Theater executives are betting that a Covid-19 vaccine will arrive and that studios will soon return to their decades-old system of releasing movies. “There is significant pent-up demand” for the theater experience, one executive said.
“The New Mutants” is the most expensive Hollywood film to be released since March and is trial balloon for whether people are ready for theatrical releases. Its reception suggests that the road ahead for Hollywood will be anything but easy, Brooks Barnes reports.
“It felt odd,” Shawn Mitchell, 25, said about returning to the movies as he left Regal Sunset Station on Thursday. “It was harder to just zone out during the movie. Now you’re more aware of what’s happening around you in the theater.”
Was that the sound of someone shaking kernels in the bottom of a popcorn bucket — or a dry cough? (Whew, popcorn.) Were any workers monitoring the theater as the movie played and reminding patrons that they had to wear masks if they weren’t eating or drinking? (Not that I ever saw.) Is that woman sitting nearby seriously going to watch the entire film with her mask dangling from one ear? (Yup.)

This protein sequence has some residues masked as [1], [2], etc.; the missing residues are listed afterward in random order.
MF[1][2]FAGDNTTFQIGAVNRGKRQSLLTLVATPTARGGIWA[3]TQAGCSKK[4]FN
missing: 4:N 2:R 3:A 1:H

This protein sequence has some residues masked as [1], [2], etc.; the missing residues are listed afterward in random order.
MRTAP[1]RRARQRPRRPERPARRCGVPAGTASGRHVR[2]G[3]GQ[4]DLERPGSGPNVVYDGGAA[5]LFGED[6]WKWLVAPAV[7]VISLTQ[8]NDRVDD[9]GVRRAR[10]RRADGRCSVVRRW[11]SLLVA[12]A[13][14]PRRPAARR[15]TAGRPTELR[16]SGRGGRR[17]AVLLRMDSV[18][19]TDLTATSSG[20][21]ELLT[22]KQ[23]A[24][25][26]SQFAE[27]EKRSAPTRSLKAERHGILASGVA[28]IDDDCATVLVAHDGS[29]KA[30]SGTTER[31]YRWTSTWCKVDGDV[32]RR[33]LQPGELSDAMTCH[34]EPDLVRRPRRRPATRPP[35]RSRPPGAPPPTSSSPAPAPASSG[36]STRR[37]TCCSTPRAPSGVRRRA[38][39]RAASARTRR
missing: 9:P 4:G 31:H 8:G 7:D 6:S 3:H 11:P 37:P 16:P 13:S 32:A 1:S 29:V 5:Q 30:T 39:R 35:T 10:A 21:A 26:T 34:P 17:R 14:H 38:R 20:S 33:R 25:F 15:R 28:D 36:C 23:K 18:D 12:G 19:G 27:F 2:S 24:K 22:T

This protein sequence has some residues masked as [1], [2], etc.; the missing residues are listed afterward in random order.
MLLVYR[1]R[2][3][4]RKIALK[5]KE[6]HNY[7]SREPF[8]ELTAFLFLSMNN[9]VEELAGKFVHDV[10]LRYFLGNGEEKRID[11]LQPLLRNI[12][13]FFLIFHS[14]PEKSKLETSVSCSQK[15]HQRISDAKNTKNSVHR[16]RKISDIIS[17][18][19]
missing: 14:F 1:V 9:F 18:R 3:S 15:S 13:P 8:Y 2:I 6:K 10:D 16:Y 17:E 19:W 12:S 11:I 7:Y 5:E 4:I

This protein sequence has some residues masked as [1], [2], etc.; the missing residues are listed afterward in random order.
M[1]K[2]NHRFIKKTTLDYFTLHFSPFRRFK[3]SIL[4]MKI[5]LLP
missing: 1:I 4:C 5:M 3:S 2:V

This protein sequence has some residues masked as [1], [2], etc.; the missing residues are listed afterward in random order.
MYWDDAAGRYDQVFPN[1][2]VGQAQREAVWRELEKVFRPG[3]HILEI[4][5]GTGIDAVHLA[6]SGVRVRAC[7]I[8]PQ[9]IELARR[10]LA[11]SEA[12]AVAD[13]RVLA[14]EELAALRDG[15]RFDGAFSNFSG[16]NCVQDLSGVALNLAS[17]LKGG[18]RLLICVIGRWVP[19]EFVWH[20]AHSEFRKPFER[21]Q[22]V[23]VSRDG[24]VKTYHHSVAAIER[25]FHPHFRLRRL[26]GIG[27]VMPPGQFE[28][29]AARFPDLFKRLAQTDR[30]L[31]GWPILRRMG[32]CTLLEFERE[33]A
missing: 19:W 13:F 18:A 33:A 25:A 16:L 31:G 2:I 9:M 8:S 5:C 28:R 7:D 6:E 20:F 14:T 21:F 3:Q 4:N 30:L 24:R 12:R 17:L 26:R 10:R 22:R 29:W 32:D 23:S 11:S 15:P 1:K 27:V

By the end of the 98-minute movie, many of the attendees were mask free, their popcorn long since munched. At one point, my mind wandered away from the mutants trying to escape a marauding computer-generated bear. I couldn’t stop thinking about a trailer for a coming disaster movie that had played before the film in which a voice had instructed: “Seek shelter immediately! Seek shelter immediately!” I comforted myself by tightening my own mask and using some Clorox wipes to make a little pillow for my head on the reclining seat.
But no one else seemed concerned. “I’m young and healthy, so I’m not really worried about it,” said a mask-free Malary Marshall, 24, before the movie started.